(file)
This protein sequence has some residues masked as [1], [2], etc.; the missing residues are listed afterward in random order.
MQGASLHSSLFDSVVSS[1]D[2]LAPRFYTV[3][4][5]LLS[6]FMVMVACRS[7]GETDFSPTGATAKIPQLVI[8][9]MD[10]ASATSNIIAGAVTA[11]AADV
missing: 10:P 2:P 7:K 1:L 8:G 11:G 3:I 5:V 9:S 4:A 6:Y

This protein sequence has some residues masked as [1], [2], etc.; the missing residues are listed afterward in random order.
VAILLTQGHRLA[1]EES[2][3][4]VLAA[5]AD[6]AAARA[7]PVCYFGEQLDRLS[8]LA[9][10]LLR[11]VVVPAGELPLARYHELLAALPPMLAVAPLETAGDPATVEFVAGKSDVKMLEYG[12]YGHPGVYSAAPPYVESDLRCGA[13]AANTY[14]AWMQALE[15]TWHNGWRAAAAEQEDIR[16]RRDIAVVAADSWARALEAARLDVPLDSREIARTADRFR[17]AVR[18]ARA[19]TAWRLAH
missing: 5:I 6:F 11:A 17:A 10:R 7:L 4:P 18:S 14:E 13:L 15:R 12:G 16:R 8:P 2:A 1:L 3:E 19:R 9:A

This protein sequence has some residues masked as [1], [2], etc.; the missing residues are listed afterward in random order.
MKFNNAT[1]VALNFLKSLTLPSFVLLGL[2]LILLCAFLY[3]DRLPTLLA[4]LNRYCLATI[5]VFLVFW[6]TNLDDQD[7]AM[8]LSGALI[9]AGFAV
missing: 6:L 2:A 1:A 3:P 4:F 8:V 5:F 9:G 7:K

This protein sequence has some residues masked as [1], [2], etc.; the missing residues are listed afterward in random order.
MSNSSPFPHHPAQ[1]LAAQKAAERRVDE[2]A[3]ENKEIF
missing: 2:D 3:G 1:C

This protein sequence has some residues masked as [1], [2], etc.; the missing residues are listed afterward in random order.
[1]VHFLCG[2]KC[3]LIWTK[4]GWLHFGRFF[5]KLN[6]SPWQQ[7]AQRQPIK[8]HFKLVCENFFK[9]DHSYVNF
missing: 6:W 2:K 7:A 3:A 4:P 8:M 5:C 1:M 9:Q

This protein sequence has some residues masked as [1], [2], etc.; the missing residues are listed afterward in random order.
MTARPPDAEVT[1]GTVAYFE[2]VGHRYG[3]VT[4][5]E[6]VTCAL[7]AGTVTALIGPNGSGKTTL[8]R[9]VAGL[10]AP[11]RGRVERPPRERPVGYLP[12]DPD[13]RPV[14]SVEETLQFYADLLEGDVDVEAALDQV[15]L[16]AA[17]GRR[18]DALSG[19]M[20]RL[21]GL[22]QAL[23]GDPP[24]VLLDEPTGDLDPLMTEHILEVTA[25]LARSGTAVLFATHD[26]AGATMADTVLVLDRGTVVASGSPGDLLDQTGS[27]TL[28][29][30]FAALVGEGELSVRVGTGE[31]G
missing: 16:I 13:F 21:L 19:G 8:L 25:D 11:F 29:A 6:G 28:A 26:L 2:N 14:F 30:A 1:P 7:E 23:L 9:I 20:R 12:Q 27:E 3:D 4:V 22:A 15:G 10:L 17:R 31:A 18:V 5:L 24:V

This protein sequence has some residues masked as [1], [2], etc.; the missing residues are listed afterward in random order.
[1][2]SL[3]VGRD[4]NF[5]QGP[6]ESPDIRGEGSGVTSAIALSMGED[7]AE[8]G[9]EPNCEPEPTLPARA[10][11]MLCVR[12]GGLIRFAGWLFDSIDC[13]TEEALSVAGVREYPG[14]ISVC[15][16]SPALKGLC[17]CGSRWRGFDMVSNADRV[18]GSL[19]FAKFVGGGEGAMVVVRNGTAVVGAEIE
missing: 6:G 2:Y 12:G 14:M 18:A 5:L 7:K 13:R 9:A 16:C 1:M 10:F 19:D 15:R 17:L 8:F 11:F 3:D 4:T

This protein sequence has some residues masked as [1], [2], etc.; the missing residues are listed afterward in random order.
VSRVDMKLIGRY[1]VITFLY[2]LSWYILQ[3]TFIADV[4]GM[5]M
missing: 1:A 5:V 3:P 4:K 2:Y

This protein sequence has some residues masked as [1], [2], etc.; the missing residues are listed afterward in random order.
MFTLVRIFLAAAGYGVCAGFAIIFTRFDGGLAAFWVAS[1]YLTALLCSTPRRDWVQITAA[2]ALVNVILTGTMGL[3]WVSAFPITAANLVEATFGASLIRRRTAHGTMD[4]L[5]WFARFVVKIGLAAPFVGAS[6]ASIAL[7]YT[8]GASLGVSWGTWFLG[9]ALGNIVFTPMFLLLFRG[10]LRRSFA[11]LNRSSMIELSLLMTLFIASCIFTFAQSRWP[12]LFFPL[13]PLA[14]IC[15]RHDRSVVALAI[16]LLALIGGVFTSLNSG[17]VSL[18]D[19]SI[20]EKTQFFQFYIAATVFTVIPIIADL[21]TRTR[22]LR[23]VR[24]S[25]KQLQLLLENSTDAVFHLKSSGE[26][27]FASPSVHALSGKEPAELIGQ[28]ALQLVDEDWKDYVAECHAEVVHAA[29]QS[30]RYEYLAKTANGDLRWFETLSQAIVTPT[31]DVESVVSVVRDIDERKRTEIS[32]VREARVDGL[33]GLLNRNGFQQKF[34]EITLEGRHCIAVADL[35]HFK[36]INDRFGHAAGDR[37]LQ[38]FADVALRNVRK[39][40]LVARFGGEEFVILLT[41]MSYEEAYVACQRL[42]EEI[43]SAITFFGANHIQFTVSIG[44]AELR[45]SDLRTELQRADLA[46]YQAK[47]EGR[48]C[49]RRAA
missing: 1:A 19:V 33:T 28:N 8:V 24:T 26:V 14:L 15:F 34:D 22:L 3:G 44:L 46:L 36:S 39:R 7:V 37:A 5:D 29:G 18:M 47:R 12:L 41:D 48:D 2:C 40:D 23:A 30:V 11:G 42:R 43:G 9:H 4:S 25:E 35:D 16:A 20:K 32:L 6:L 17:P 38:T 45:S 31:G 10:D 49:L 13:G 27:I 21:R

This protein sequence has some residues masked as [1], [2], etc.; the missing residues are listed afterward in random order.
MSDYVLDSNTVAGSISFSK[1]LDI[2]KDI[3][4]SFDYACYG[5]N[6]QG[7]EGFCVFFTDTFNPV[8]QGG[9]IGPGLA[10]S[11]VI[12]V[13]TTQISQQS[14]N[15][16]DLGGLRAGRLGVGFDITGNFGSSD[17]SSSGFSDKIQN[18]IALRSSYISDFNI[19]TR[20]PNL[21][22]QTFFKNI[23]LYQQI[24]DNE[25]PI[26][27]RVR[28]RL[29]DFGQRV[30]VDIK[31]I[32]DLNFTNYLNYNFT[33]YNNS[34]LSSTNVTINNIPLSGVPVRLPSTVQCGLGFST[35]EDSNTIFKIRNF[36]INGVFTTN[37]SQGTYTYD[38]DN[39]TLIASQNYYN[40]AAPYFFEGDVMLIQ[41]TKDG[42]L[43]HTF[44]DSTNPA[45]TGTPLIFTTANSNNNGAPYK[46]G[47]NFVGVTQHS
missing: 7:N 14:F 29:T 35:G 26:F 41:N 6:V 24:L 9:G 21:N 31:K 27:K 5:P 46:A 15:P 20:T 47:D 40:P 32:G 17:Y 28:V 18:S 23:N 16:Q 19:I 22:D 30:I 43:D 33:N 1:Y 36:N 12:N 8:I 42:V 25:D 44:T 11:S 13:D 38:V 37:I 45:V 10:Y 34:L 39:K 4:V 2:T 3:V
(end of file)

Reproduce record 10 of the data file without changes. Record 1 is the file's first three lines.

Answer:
This protein sequence has some residues masked as [1], [2], etc.; the missing residues are listed afterward in random order.
MSDYVLDSNTVAGSISFSK[1]LDI[2]KDI[3][4]SFDYACYG[5]N[6]QG[7]EGFCVFFTDTFNPV[8]QGG[9]IGPGLA[10]S[11]VI[12]V[13]TTQISQQS[14]N[15][16]DLGGLRAGRLGVGFDITGNFGSSD[17]SSSGFSDKIQN[18]IALRSSYISDFNI[19]TR[20]PNL[21][22]QTFFKNI[23]LYQQI[24]DNE[25]PI[26][27]RVR[28]RL[29]DFGQRV[30]VDIK[31]I[32]DLNFTNYLNYNFT[33]YNNS[34]LSSTNVTINNIPLSGVPVRLPSTVQCGLGFST[35]EDSNTIFKIRNF[36]INGVFTTN[37]SQGTYTYD[38]DN[39]TLIASQNYYN[40]AAPYFFEGDVMLIQ[41]TKDG[42]L[43]HTF[44]DSTNPA[45]TGTPLIFTTANSNNNGAPYK[46]G[47]NFVGVTQHS
missing: 7:N 14:F 29:T 35:G 26:F 41:N 6:V 24:L 9:G 21:N 31:K 27:K 5:P 46:A 15:P 20:T 47:D 40:P 32:G 17:Y 28:V 18:S 23:N 16:Q 19:I 22:D 30:I 43:D 33:N 1:Y 36:N 12:N 8:I 42:V 25:D 44:T 11:S 13:D 38:V 37:I 45:V 10:Y 34:L 39:K 4:V 2:T 3:V